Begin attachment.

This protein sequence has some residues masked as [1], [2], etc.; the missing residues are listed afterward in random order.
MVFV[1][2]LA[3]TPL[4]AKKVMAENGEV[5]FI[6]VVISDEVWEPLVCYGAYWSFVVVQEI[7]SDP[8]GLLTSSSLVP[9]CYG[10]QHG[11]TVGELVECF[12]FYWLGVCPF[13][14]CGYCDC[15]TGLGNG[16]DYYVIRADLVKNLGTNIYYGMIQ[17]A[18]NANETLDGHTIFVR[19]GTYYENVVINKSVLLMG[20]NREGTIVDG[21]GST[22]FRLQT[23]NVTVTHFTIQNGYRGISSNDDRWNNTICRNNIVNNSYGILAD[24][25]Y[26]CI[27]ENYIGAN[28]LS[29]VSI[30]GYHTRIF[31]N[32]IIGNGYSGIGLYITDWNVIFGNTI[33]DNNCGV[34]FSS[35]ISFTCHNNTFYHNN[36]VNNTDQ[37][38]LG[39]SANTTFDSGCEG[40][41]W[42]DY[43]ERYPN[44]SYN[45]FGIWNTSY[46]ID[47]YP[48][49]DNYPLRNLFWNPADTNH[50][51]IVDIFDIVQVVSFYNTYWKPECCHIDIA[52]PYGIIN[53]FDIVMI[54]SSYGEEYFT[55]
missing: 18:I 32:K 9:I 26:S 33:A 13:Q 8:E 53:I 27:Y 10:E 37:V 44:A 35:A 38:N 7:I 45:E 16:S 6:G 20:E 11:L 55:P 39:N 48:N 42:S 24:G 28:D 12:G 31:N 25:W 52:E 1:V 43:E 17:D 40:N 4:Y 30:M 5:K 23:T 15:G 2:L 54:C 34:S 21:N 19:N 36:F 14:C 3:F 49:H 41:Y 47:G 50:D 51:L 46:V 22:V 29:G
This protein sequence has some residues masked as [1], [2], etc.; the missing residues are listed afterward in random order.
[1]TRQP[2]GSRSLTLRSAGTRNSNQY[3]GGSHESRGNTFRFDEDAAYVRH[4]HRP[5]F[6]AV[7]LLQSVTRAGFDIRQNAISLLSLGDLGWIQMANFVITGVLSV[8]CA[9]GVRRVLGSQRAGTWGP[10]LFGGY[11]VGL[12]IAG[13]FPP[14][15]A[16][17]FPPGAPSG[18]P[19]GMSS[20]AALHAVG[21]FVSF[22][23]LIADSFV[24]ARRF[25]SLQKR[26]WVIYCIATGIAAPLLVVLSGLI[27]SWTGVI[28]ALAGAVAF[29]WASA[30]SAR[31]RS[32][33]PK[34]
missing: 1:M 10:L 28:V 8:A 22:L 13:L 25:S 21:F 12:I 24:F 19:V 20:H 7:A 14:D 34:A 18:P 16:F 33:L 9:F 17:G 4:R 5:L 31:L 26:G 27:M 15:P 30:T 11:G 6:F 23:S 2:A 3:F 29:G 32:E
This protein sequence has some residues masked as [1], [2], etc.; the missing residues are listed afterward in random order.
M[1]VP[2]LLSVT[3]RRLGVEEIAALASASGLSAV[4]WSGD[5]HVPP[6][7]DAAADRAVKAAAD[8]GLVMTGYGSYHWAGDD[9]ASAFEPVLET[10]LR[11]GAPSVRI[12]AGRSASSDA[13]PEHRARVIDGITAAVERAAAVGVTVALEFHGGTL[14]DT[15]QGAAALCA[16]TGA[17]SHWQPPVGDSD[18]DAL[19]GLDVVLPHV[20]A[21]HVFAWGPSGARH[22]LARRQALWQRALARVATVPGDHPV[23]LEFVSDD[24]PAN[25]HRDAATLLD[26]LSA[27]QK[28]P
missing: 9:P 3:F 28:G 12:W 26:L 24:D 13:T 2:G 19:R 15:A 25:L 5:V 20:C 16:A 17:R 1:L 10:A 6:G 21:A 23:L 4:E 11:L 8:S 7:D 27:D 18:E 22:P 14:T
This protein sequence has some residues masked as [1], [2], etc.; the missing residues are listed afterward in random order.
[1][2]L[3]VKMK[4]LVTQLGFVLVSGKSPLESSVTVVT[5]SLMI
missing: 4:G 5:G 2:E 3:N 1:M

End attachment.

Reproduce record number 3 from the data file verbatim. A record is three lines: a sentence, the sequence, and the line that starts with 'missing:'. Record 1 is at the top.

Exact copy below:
This protein sequence has some residues masked as [1], [2], etc.; the missing residues are listed afterward in random order.
M[1]VP[2]LLSVT[3]RRLGVEEIAALASASGLSAV[4]WSGD[5]HVPP[6][7]DAAADRAVKAAAD[8]GLVMTGYGSYHWAGDD[9]ASAFEPVLET[10]LR[11]GAPSVRI[12]AGRSASSDA[13]PEHRARVIDGITAAVERAAAVGVTVALEFHGGTL[14]DT[15]QGAAALCA[16]TGA[17]SHWQPPVGDSD[18]DAL[19]GLDVVLPHV[20]A[21]HVFAWGPSGARH[22]LARRQALWQRALARVATVPGDHPV[23]LEFVSDD[24]PAN[25]HRDAATLLD[26]LSA[27]QK[28]P
missing: 9:P 3:F 28:G 12:W 26:L 24:D 13:T 2:G 19:R 15:A 25:L 5:V 20:C 16:A 17:R 1:L 10:A 6:G 21:A 23:L 4:E 11:L 8:S 7:D 27:D 18:E 22:P 14:T